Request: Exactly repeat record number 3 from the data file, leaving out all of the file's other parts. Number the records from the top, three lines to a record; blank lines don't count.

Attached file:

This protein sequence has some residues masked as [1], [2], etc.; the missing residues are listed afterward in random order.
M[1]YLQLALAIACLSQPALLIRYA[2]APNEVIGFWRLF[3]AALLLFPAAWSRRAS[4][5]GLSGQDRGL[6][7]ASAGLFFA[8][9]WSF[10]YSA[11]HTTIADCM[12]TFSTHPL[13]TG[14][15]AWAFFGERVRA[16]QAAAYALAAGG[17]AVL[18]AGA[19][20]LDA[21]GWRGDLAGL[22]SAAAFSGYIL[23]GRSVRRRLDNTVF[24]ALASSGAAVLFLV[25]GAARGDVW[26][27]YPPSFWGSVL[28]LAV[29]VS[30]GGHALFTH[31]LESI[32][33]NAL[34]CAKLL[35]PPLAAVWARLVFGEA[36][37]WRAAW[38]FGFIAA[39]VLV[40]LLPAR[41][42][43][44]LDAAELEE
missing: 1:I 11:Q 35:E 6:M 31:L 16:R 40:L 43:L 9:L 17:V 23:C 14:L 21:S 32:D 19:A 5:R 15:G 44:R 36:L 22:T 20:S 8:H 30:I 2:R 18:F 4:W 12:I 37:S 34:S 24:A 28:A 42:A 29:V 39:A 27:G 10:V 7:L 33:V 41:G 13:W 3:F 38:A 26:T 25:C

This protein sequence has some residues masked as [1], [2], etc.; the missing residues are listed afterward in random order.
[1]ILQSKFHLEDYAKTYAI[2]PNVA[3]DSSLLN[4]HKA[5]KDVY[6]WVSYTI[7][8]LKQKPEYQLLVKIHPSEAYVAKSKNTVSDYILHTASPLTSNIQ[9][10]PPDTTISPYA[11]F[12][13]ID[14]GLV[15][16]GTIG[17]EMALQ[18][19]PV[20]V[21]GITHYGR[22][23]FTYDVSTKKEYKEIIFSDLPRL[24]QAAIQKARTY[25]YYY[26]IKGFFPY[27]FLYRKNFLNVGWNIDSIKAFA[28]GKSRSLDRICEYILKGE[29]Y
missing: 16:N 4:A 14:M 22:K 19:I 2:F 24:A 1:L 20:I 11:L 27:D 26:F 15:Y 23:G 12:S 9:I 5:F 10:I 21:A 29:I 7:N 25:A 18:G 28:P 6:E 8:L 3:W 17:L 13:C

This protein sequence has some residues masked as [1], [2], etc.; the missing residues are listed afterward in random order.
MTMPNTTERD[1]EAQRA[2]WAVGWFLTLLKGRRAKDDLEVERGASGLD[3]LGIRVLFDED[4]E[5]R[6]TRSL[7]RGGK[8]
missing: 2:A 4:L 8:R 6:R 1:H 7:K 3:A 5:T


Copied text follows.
This protein sequence has some residues masked as [1], [2], etc.; the missing residues are listed afterward in random order.
MTMPNTTERD[1]EAQRA[2]WAVGWFLTLLKGRRAKDDLEVERGASGLD[3]LGIRVLFDED[4]E[5]R[6]TRSL[7]RGGK[8]
missing: 2:A 4:L 8:R 6:R 1:H 7:K 3:A 5:T